We have a client who refers to us as “Digital Aborigines”—a term he borrowed from the book Digital Aboriginal. He talks about our seemingly instinctual use of new media and technology as if it were something people of a certain age group are born with. Upon some investigation, I found an interesting, defining characteristic of this group: whereas an adult might call a digital camera a “digital camera,” Digital Aborigines would simply call it a “camera.” (I have a hunch that another defining characteristic of Digital Aborigines is that they’ve never actually heard the term Digital Aborigines.) Anyway, according to this client, our ease of navigation through online applications such as Facebook also confirms our status.
I tend to think a better explanation is our good, old-fashioned common sense.
I read marketing trades and blogs like a fiend. Yes, I realize this is very uncool. And even more, sometimes I actually walk away from my computer screen (because we Digital Aborigines read everything online) feeling just a little bit dumber for having read the pontifications of so-called experts who think they’ve got their finger on the pulse of this social enigma. This is especially true after reading yet another analysis of THE definitive way to use Facebook (and other social media platforms) for networking purposes. Because we have several clients who want to know the secret of Facebook, and because we’ve been told so many times that such a secret actually does exist, I was determined to figure out what it was and end the conversation once and for all.
One client told me that he was on Facebook purely for business networking opportunities. Fair enough, I told him, but you’ve gotta play it cool. Think of Facebook as a cocktail party. LinkedIn’s going to be your business meeting and Twitter, well, I don’t know if you’re ready for all of that yet.
From here, the next question is always, “Okay, now that I’m on Facebook [or LinkedIn or whatever], how do I turn my connections into new business?” Easy there, tiger.
For a while I’ve been placating this question with thoughtful answers: “Well, you want to make sure you’re giving people a reason to visit your page.” Or, “maybe you should put up useful tips for people so that they know there’s good content over at your place.” And it all kind of made logical sense really until I took a second to think about how I use Facebook. The answer? Casually. I certainly don’t go there to be sold. And to me, networking is no more than talking to new people like normal human beings, so why would it be any different here? It wouldn’t and it isn’t.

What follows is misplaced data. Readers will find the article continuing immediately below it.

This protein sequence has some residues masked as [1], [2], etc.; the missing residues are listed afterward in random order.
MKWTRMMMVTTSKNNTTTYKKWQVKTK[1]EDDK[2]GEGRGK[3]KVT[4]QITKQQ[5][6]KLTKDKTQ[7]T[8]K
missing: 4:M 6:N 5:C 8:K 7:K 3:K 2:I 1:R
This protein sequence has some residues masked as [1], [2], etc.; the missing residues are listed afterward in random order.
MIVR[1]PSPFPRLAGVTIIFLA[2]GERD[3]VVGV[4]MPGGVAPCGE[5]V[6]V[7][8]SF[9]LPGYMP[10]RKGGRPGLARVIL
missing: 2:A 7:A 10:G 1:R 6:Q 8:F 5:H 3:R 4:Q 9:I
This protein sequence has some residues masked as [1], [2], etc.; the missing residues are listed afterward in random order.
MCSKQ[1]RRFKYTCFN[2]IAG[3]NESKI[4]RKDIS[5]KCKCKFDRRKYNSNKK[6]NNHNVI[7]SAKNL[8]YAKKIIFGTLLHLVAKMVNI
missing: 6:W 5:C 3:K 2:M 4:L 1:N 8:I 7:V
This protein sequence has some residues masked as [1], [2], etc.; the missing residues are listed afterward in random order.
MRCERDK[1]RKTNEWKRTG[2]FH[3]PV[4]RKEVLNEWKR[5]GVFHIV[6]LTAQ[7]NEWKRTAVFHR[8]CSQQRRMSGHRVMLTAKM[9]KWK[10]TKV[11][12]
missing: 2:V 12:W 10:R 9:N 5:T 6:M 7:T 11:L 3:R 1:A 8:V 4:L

I use Facebook a lot. I look at friends’ pictures and, sometimes, the links they post to their blogs or articles they suggest. I revel in the different conversations high school friends are having with one another. Who’s still in our hometown? Who’s left and hit it big? I try to get an idea of what new people I meet are like outside of work (although I’m of the school who thinks you should have one generally consistent personality ). So, when I see a note on a friend’s page that says, “Hey John, Glad to see ya on Facebook. Can’t wait to network with you!” it kind of creeps me out. I mean, is this really how people interact with eachother in real life? I can’t wait to network with you? Come on.
For the same reason you don’t tell your blind date that you’re really quite desperate to get into a committed relationship because that biological clock of yours is tickin’, you don’t admit your sales motives to unsuspecting casual acquaintances on social networks. The bottom line is that this type of interaction blocks the flow of authenticity of an otherwise smooth-running operation. Sure, you’re being honest, but there’s a time and a place for all of that. Even honesty can be kind of icky sometimes. Especially if it reveals you as a kind of social outcast who doesn’t have a lot more to contribute to a conversation than work.
I guess this is where our Digital Aboriginal status comes in. Or, rather, our subscribers-to-common-sense status. We’ve realized that the secret to using Facebook is no more than this: Use Facebook how it’s supposed to be used. Post pictures. Chat with friends. Share links to blog posts–whether personal blogs or the ones you write for work (in fact, I’m going to post this one as soon as I hit publish). These things tell your story. They all work together to paint a picture of a multi-faceted human being rather than of a one-trick pony (or dare I say workhorse?).
Trust me, people will be more likely to want to see what you’re up to if what you’re up to isn’t selling them something. They’ll discover what you do for a living and, by golly, if they’ve got a need for the stuff you’re schilling, they’ll let you know because you’ve proven you might just be an interesting person to work with.
That darned common sense. It gets ya every time.
Don’t agree? Just this week we got a new client using Facebook how it’s supposed to be used. Fancy that.
About Channel V Media
Welcome to Channel V Media (CVM). We’re an award-winning PR and communications agency, founded in 2008.
We build market momentum for Fortune 500 and emerging companies, advising and executing on Communications Strategy, PR strategy, and digital marketing. We specialize in breaking clients into new markets and categories, rising to the top of crowded conversations, and reinvigorating enthusiasm for long-standing companies as they compete in new areas.
CVM builds awareness for companies and their products, develops C-suite leaders into industry visionaries, positions clients to be among the most vocal in high-value conversations, and drives inbound leads.
Some of our clients include Sopra Banking Software, GFT, Penn Mutual, IBM, Bluecore, Grapeshot + Oracle, Fortune & Frame, and others.